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Report must not become a statistic - like my daughter.

The parents of a young woman police officer stabbed to death by a mentally ill man yesterday welcomed a report which blamed police, social services and doctors for her "preventable homicide".

Police, social services and the National Health Service were all criticised in a damning report into the killing of 25-year-old Pc Nina Mackay.

Her parents Sidney and Patricia called for a series of recommendations by the inquiry team to be implemented immediately to avoid the "loss of another precious life".

Paranoid schizophrenic Magdi Elgizouli was sent to top security hospital Rampton last year after pleading guilty to manslaughter with diminished responsibility. He had stabbed the police officer as she used a hydraulic enforcer ram to batter down the door of his flat in Stratford, East London, as part of a team sent to arrest him for jumping bail on October 24, 1997.

Tragically Pc Mackay removed her bulky protective vest moments before so that she could wield the enforcer arm to batter down the door. As she ran through the door of the flat, Elgizouli plunged a knife to the hilt into her chest.

She died in hospital two hours later.

Despite a history of violence and severe mental illness, Elgizouli had been granted bail ten days before the killing.

The independent inquiry, chaired by Mr Ken Dixon, criticised social services in London for not providing adequate housing and support for Elgizouli.

The inquiry also criticised health services which failed to pass on vital information about the severely mentally ill man to GPs when he moved from one London borough to another,

A "guardianship order" which required him to attend hospital for regular injections of medication was allowed to lapse without planning for future treatments.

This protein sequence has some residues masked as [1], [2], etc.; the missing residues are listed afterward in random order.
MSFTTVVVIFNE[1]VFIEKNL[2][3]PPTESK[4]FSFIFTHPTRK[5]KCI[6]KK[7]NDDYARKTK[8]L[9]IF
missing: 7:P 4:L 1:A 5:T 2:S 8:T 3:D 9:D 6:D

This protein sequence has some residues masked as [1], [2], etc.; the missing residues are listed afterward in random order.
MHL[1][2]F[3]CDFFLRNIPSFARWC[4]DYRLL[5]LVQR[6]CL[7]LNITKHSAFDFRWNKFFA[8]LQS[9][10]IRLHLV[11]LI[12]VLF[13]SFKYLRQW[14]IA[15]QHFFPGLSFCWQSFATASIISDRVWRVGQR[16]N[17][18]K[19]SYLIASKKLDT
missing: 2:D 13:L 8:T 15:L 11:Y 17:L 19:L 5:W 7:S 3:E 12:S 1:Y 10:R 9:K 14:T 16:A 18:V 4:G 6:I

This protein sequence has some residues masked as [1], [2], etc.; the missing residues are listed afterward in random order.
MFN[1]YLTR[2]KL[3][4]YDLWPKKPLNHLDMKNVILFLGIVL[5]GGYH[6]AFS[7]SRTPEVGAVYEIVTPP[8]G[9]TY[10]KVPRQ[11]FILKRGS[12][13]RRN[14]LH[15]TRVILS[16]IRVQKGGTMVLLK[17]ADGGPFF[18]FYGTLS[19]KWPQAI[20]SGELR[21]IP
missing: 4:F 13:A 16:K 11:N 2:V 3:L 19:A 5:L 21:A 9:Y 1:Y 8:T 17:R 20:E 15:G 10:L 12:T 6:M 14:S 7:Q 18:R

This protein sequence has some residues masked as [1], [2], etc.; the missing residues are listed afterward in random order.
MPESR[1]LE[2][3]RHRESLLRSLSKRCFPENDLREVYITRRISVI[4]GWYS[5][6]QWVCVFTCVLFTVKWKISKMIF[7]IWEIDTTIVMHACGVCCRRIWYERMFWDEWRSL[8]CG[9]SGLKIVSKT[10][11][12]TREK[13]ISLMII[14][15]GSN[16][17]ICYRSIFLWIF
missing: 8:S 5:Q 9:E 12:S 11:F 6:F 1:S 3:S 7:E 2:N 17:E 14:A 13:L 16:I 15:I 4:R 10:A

And while accepting that police acted in "good faith", the report questioned why their Armed Territorial Support Group was sent to arrest the mentally ill man, without gaining information about his background and without the use of a family member or negotiator to persuade him to leave the flat without violence.

The report said: "We concluded that actions could have been taken which could have changed the course of events.

"The risk of harm to others was predictable. It is incumbent on each of the agencies involved to respond to our report on shortcomings we found in standards and service delivery and to take appropriate action."

The inquiry team has made a series of recommendations about the care and treatment of severely mentally ill people.

It calls for a document containing all information about mental patients to be set up and passed between different agencies and councils when a person moves.

It also recommends "national guidelines" to raise clinical standards and promote good practices for treatment of the mentally ill across the country.

Health officials were also criticised in the report for changes in Elgizouli's medication for schizophrenia which contributed to the "downward spiral" which ended in the killing of Pc Mackay.

He had initially received injections from his GP in a "personalised, non-stigmatising setting" and had established a good relationship with his doctor, the report found. But in 1997 his drug regime was changed to tablets which he was expected to take on his own.

His health rapidly deteriorated as he stopped taking the medication and when remanded in prison for violent offences he was not treated for his mental illness.

The report also criticised Westminster Council for not responding adequately to Elgizouli's needs. On two occasions when he was homeless he was housed in bed and breakfast accommodation.

Mr Sidney Mackay welcomed the report's findings and recommendations.

He said: "The first and most important thing to my mind is how was this man allowed to be where he was on that night, armed with a knife?

"We have the answer to that question in this report - community care and the lack of it which was on-going since 1994 and particularly in the last six months preceding my daughter's death.

"Some 43 of these reports have been presented to people across the UK in the last few years since community care was set up. I hope this report will not end up like my daughter - just another statistic."

Ms Marjorie Wallace, chief executive of mental health charity Sane, said: "All the warning signs for potential tragedy were there. Yet both the criminal justice system and mental health services allowed him to slip through the net."
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Author:Frith, Maxine
Publication:The Birmingham Post (England)
Date:Apr 20, 1999
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